might assume that there is room enough for everyone to live there in peace. Yet in the past two decades, the five-state area of Washington, Oregon, Wyoming, Idaho, and Montana has been designated as a white homeland for the Aryan Nation and growing numbers of skinheads, Klu Klux Klan members, and other white supremacists. These groups have targeted nonwhites, Jews, and other undesirables for harassment, vandalism, and injury, which in some cases has led to murder. In Billings, Montana (population 83,000), there have been a number of hate crimes: the desecration of a Jewish cemetery, threatening phone calls to Jewish citizens, and swastikas painted on the home of a Jewish couple. This disturbed and dishonored the vast majority of law-abiding citizens, who looked at these incidents as a stain against their city. But it was something else that activated the people of faith and goodwill throughout the entire community. On December 2, 1993, a brick was thrown through 5-year old Isaac Schnitzers bedroom window.The brick and shards of glass were strewn all over the childs bed. The reason? A menorah and other symbols of Jewish faith were stenciled on the glass as part of the familys Chanukah celebration and decoration. The account of the incident in the Billings Gazette the next day reported that Isaacs mother, Tammy Schnitzer, was troubled by the advice she got from the investigating officer. He suggested that to keep the peace, she remove the symbols. This caused a crisis in the Schnitzer home: how could they remove a symbol of Jewish religious freedom in response to fear of further religious harassment? Another woman in Billings was deeply touched by that question. She tried to imagine explaining to her Christian children that they couldnt have their religious symbols adorning their home because it wasnt safe. She recalled what happened when Hitler ordered the king of Denmark to force Danish Jews to wear the Star of David. The order was never carried out because the king himself and many other Danes chose to wear the yellow stars. The Nazis lost the ability to find their enemies. There are several dozen Jewish families in Billings. This kind of tactic could effectively deter violence if enough people got involved. So she phoned her pastor and asked what he thought of having Sunday school children make paper cut-out menorahs for their own windows. He liked the idea and got on the phone with his clergy colleagues around town. The following week, menorahs appeared in the windows of hundreds of homes all around town. The sight was a wonder to behold! In a further show of solidarity, five days after the brick incident at the Schnitzer home, the Gazette published a full-page drawing of a menorah, along with a general invitation for people to put it up. By the end of the week at least six thousand homes (some accounts estimate up to ten thousand) were decorated with menorahs! A sporting goods store got involved by displaying Not in Our Town! No hate. No violence. Peace on Earth on its large billboard. Townspeople organized a vigil outside the synagogue during Shabbos services in support of their Jewish neighbors. Even the local United Methodist church put up their very own menorah display. The haters didnt give up entirely but eventually the nasty incidents waned. The people of Billings, however, continued in their efforts to support one another against hate crimes. During Pesach that spring, 250 Christians joined their Jewish neighbors at traditional Seder meals. And a newfound connection with greater mutual understanding and respect has been achieved. Last winter, families all over Billings took out their menorahs to reaffirm their commitment to peace and religious tolerance. The light they shared in their community must be continuously rekindled until hatred has been overcome. Since then, the story of an American town that fought hatred was published in a book, The Town that fought hatred. Later, a documentary film titled Not in Our Town. was made about the town of Billings response to the escalating intolerance, hate, and violence in the community, followed by a play entitled Paper Candles, that teaches children about Adapted from Being Jewish Magazine goodness and courage.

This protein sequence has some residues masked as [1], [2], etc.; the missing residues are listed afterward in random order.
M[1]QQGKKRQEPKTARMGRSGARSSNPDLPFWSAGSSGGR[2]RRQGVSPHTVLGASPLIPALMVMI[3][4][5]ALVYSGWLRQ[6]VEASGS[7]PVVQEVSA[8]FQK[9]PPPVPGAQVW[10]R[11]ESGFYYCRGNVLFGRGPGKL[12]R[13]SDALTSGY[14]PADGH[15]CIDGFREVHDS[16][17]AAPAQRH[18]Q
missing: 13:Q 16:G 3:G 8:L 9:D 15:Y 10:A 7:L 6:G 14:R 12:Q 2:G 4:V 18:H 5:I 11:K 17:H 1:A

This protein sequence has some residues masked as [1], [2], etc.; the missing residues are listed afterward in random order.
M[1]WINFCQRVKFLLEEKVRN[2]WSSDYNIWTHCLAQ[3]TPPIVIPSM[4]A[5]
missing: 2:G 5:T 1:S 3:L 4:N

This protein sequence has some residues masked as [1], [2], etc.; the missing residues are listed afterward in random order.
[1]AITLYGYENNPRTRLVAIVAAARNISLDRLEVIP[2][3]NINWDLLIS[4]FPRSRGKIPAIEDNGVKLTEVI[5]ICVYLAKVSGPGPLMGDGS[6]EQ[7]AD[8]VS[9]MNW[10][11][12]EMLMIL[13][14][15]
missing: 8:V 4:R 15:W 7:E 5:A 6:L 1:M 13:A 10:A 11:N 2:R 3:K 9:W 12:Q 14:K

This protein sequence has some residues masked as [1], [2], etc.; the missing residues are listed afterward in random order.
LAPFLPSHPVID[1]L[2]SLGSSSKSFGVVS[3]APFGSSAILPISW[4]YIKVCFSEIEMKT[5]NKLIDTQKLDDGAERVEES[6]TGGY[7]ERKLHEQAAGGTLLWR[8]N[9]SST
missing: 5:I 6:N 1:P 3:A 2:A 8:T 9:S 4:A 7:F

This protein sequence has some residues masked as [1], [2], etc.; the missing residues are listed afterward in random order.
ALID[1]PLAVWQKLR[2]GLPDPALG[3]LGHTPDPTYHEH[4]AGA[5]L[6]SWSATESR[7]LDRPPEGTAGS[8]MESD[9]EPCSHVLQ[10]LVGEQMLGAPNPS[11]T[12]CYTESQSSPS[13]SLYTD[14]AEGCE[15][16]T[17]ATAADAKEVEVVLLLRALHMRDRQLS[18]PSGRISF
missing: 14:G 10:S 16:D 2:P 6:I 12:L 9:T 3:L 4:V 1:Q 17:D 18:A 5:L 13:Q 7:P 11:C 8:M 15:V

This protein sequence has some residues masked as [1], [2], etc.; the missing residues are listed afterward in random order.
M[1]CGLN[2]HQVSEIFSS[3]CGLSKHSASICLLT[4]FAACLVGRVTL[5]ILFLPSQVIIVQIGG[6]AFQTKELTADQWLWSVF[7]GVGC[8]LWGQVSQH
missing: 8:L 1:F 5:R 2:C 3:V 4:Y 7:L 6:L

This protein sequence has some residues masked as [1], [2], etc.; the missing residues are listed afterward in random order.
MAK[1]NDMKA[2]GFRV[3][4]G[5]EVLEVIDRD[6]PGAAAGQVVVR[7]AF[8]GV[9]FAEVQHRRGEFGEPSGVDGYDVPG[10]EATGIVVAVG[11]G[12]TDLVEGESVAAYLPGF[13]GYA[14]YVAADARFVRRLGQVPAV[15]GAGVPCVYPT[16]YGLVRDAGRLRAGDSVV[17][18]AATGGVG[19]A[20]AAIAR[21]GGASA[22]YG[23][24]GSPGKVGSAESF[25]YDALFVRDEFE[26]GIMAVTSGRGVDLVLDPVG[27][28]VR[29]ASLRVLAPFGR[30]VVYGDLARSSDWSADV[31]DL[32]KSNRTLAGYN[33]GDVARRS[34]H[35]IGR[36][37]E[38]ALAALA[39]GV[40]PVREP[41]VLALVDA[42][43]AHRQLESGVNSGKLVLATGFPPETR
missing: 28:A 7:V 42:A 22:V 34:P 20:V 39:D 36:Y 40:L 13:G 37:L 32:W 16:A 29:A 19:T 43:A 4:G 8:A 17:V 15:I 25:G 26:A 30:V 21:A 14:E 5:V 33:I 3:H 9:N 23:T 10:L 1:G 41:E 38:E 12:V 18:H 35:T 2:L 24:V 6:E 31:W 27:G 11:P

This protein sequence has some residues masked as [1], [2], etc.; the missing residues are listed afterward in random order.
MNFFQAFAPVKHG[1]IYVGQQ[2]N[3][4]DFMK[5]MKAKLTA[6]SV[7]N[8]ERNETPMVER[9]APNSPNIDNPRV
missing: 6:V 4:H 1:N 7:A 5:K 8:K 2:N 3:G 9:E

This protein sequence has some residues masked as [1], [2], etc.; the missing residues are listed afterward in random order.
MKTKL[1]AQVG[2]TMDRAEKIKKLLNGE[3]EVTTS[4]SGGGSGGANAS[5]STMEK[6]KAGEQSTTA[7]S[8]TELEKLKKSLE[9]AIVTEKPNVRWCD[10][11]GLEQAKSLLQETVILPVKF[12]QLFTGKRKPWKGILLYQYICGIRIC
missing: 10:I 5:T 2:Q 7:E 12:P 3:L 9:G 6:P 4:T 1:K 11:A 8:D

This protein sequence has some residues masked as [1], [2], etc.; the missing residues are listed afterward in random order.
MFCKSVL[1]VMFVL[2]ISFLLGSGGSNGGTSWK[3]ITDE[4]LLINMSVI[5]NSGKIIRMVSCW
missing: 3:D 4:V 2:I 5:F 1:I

Chanukah 5766 and F.O.R.